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London, September 9 One hundred thousand people were present to witness the race betweeu O'Connor and Searle for £500 a side and the Sculling Championship of the World. Beautiful weather was experienced and the water was also favorable.. The betting was 5t04 on Searle. The Australian won the toss and chose the Surrey side of the river, At 1 .25 p.m. the word " Go " was given, O'Connor was first away, and rowing a. fast stroke soon had the advantage of half a lead. On passing the Crabtree Searle had drawn up level, and at the soap works was half a length to the good. Ha continued to increase the lead, and it was at once apparent that he had tho race well in hand. At Hammersmith bridge Searle was a length to the good, and this was doubled on \ passing Chiswick. O'Connor made a feeble spurt here, but it was of no avail, as Searle was increasing the lead every stroke. At Barnes O'Connor was showing unmistakable signs of distress and thence to the finish the race was simply a pro session, Searle sculling in an easy winner by ten lengths. Time, 22min 42sec. Searle met with an enthusiastic reception on stepping out of his boat. The winner rowed the first mile in 4min 53sec, passed Hammersmith in Bmin 38sec, and Barnes in 19min 3sec. On being interviewed at the finish of the race Searle appeared quite fresh. He states for the first two miles it was a hard race, but after that he only paddled, and could have increased his advantage to forty lengths had he wished. 'Ihe time for the first mile to Hammersmith bridge has not been equalled in [ any sculling championship. O'Connor's time for the race was 28tnin 2sec. Searle stripped at list 101b, O'Connor was lib lighter. Off Alexander's boat-house the latter caught a bad crab, and allowed the Australian to obtain a lead, Searle being fresh while O'Connor was quite exhausted. The champion's victory is highly popular, # London, September 10. The Press is unanimous in conceding the superiority of Searle over his opponent. The champion will -probably make a match with an American sculler. The Australian contingent assert that they won £30,000 by their countryman's viotory. O'Connor stated to an interviewer that he was overtrained, but admits Searle's superiority. O'Connor was a momentary favorite at the start, but the confidence of his supporters soon collapsed. The news of his defeat was like a thunder-clap at Toronto. The Canadians are said to have lost £80,000. Searle puposely allowed his opponent to get half a length's start. Sydney, September 10. -.The news of Searle's victory was received with great enthusiasm both here and in Melbourne. Ten thousand pounds were sent from New South Wales to back the champion.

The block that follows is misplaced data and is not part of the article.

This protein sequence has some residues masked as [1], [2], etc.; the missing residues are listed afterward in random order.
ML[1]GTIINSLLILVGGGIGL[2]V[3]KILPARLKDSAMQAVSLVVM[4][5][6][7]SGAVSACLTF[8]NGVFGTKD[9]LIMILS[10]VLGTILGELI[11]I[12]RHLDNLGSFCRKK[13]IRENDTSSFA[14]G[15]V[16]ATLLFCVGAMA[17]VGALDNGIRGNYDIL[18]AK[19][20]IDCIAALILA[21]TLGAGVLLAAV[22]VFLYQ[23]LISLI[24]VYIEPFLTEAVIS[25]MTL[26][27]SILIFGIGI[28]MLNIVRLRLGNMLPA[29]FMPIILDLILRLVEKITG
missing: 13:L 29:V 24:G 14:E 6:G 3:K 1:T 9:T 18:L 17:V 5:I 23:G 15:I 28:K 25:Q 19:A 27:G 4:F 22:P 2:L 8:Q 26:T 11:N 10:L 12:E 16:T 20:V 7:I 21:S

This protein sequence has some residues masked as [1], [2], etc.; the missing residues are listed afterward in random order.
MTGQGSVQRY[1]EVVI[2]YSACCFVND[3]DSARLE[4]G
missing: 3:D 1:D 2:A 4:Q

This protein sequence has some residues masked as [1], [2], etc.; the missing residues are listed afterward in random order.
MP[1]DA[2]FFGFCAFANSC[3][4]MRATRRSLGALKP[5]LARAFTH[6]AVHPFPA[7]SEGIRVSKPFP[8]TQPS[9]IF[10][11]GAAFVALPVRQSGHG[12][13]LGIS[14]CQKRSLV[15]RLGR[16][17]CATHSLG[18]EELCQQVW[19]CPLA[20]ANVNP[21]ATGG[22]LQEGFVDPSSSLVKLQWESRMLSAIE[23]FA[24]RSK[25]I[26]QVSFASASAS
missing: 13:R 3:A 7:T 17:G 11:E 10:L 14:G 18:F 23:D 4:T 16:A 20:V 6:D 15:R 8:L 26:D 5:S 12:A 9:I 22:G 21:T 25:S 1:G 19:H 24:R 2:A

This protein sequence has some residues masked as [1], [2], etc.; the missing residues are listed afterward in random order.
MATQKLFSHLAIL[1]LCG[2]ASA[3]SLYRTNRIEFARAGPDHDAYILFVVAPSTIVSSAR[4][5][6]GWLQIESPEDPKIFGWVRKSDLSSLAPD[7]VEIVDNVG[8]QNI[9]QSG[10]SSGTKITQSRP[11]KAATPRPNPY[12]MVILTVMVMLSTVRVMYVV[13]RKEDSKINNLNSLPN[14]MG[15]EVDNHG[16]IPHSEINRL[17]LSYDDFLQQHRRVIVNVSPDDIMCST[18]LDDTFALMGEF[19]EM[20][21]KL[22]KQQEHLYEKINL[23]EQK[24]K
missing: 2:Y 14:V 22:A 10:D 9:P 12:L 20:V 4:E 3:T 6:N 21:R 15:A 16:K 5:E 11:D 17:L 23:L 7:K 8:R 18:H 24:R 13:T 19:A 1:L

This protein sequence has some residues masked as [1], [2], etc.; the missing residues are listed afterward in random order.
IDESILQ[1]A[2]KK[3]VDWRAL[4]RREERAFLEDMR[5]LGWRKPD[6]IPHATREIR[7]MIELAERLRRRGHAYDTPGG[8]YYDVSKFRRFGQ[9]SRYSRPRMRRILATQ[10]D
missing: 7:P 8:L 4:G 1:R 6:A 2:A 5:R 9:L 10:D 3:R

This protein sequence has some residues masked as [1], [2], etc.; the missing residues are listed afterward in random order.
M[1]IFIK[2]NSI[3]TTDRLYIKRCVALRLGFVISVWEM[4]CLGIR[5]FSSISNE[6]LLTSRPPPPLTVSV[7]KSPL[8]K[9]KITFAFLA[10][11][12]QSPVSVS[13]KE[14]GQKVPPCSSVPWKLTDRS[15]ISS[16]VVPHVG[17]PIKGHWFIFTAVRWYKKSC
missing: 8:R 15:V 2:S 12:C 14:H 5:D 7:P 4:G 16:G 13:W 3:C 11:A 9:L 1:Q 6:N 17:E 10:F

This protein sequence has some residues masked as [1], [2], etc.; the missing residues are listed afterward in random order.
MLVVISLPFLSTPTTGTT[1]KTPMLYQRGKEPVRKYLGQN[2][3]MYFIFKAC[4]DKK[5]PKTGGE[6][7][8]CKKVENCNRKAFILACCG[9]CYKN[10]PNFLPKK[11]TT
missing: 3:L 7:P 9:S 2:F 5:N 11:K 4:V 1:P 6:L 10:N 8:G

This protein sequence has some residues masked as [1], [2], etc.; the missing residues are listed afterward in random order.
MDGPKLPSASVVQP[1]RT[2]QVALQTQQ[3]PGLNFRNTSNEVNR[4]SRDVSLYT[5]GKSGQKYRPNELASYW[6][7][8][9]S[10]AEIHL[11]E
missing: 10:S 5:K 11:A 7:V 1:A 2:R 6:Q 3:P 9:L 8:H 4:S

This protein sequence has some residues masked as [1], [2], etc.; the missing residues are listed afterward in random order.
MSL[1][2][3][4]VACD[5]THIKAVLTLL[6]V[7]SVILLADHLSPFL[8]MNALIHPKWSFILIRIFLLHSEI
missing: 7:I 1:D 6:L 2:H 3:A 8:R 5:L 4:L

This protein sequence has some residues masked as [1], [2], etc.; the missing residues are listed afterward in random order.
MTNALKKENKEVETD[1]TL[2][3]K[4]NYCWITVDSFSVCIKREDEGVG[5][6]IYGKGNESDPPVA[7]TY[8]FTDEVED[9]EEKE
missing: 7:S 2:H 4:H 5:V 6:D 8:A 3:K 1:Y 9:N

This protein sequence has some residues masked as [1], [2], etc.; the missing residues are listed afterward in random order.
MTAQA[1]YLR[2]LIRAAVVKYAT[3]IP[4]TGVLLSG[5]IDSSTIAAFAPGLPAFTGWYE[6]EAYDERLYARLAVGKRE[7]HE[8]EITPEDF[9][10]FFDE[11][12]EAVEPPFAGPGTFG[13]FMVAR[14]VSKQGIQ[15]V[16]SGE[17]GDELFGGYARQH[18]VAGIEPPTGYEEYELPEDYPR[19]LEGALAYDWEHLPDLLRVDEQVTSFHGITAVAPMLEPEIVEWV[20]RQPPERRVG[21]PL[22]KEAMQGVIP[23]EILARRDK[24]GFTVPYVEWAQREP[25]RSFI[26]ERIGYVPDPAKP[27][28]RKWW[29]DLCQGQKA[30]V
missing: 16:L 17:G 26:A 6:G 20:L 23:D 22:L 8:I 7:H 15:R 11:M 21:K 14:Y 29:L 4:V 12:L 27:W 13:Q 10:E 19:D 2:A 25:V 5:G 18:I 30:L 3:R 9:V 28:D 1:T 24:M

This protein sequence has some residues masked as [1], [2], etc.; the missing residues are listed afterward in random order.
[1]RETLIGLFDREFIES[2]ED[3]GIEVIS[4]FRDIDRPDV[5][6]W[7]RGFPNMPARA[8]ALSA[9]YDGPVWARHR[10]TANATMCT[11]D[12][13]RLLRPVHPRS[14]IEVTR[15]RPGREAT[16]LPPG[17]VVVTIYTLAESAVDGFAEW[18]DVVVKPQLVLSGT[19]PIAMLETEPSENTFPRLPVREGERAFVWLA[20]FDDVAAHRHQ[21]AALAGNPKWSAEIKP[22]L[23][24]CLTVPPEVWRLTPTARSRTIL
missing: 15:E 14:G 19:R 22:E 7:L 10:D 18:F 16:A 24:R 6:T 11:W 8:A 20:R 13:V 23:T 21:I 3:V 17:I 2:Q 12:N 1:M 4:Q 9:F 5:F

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Bibliographic details

THE SCULLING CHAMPIONSHIP, Ashburton Guardian, Volume VII, Issue 2223, 11 September 1889

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THE SCULLING CHAMPIONSHIP Ashburton Guardian, Volume VII, Issue 2223, 11 September 1889